Behind the Scenes: Making the 'Chinese Professor' Ad

To review: last month I marveled at the slickness of the "Chinese Professor" ad and said, as I still believe, that it's the commercial most likely to be remembered from the 2010 campaign. Much back- and-forth ensued, and is still ahead, on the general topic of matching people's nationality to their looks, during which I idly wondered how the Asian-American and visiting-Asian students who served as extras in the ad (which was produced in the greater DC area) felt about the Chinese-menace message it conveyed.

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Now we know! Here's more of the back story, via a source I trust, from someone involved in making the ad. For understandable reasons, this person does not want to be identified by name. Emphasis added.

>>First off, everyone involved was in it for the check. From the grips, to the director, to the extras, it was all about doing the job, not about "the message." The only time the crew wasn't acting like a bunch of guys around the water cooler was during the lunch break when someone from CAGW [Citizens Against Government Waste, the sponsor] was here to "see how things were going."

The extras were recruited from a Craiglist posting, mostly, and a few fliers around the campus for "young people age 19-27, able to appear Chinese." About 50 showed up and they were given some info as to what to wear, but otherwise, they were just extras in a commercial. One commented that she was Laotian, but even Chinese people didn't believe her. Another said he was half Chinese, half Vietnamese. All in all, they didn't give a crap about what the purpose of the commercial was, they were happy to be hanging out, getting paid, and getting fed.

Towards the end of the day, when "The Professor" was on set, and some discussion of what exactly was being said happened, one of the kids piped up with, "But that's stupid, because *we're* Americans now." After the extras were dismissed for the day, they started having a conversation about being Asian in America, and bringing their parents' standards to American business. Of course, that was as they were walking out the door, so I'm not sure where that discussion went....

It seems someone has identified our facility, and asked the Powers That Be at the college questions about the commercial, which has caused them to ask the Campus Director to freak out a bit about us "allowing" them to film this here. They cut us a $15K check for the privilege, just like any other client. But the school has a bug up its butt, so you didn't hear any of this from me...<<
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James Fallows is a national correspondent for The Atlantic and has written for the magazine since the late 1970s. He has reported extensively from outside the United States and once worked as President Carter's chief speechwriter. His latest book is China Airborne. More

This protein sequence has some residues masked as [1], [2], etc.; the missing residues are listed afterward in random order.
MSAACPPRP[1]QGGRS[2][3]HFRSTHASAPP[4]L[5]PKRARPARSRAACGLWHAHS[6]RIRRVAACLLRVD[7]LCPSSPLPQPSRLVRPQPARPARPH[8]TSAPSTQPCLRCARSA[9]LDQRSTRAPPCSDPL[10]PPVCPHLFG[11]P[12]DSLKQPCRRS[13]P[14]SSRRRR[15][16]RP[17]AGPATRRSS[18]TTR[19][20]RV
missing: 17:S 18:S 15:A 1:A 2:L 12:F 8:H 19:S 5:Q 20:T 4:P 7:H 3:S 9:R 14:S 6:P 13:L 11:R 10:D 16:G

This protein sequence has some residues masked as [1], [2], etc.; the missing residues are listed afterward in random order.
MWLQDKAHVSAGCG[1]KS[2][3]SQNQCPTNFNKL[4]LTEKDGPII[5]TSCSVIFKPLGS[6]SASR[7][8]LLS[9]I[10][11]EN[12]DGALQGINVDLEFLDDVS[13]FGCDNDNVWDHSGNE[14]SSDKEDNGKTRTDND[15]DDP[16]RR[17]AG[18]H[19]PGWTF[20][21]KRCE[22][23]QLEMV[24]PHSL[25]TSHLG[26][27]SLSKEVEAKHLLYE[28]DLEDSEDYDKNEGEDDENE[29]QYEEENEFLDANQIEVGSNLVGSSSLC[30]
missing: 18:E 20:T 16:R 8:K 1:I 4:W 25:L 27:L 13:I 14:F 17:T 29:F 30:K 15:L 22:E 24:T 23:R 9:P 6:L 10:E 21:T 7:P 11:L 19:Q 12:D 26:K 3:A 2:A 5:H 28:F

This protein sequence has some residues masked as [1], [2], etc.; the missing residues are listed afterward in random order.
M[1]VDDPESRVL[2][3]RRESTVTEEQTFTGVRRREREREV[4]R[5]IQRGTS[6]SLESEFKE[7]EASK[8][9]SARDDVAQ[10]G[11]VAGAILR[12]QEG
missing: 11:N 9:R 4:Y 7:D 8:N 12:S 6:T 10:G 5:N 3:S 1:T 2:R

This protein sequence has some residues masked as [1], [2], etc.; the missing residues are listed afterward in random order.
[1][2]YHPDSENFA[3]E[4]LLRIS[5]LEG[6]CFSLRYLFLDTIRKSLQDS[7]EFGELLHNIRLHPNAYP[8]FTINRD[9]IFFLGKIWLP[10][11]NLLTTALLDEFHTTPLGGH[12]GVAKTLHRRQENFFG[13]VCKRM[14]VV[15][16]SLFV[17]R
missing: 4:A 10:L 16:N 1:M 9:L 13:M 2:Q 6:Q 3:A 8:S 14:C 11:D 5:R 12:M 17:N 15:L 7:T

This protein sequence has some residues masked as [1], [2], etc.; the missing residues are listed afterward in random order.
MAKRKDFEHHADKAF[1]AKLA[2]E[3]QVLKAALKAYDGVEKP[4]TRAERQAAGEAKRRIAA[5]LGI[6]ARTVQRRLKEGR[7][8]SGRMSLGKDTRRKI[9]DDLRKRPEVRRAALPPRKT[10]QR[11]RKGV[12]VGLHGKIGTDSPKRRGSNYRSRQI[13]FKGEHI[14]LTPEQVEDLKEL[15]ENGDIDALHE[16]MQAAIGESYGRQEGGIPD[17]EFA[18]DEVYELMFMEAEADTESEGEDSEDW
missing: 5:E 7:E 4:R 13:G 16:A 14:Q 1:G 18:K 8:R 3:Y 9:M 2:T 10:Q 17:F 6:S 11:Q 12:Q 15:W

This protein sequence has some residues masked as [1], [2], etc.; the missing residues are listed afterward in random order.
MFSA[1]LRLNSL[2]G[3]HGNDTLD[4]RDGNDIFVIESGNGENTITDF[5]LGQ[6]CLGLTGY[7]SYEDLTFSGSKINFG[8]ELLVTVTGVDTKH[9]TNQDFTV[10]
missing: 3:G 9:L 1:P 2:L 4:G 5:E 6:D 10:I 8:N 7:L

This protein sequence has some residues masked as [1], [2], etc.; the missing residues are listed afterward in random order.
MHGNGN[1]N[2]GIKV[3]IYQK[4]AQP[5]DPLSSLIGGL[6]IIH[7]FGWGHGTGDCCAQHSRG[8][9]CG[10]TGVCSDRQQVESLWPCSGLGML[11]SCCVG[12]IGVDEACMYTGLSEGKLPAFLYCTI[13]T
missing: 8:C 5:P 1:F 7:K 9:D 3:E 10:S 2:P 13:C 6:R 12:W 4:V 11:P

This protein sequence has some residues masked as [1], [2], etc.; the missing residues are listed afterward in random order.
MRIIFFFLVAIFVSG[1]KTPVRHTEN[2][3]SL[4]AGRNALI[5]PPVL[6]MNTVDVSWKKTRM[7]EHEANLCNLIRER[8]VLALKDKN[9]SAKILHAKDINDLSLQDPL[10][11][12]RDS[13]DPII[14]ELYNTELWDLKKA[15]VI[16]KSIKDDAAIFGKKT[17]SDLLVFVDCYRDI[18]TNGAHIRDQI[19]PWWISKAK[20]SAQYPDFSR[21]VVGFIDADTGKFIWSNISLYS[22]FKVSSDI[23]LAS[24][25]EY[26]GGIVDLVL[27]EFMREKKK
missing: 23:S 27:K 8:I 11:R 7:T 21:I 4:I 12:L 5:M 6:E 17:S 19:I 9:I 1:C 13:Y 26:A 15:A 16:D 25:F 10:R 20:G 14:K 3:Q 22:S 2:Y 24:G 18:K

James Fallows is based in Washington as a national correspondent for The Atlantic. He has worked for the magazine for nearly 30 years and in that time has also lived in Seattle, Berkeley, Austin, Tokyo, Kuala Lumpur, Shanghai, and Beijing. He was raised in Redlands, California, received his undergraduate degree in American history and literature from Harvard, and received a graduate degree in economics from Oxford as a Rhodes scholar. In addition to working for The Atlantic, he has spent two years as chief White House speechwriter for Jimmy Carter, two years as the editor of US News & World Report, and six months as a program designer at Microsoft. He is an instrument-rated private pilot. He is also now the chair in U.S. media at the U.S. Studies Centre at the University of Sydney, in Australia.

Fallows has been a finalist for the National Magazine Award five times and has won once; he has also won the American Book Award for nonfiction and a N.Y. Emmy award for the documentary series Doing Business in China. He was the founding chairman of the New America Foundation. His recent books Blind Into Baghdad (2006) and Postcards From Tomorrow Square (2009) are based on his writings for The Atlantic. His latest book is China Airborne. He is married to Deborah Fallows, author of the recent book Dreaming in Chinese. They have two married sons.

Fallows welcomes and frequently quotes from reader mail sent via the "Email" button below. Unless you specify otherwise, we consider any incoming mail available for possible quotation -- but not with the sender's real name unless you explicitly state that it may be used. If you are wondering why Fallows does not use a "Comments" field below his posts, please see previous explanations here and here.


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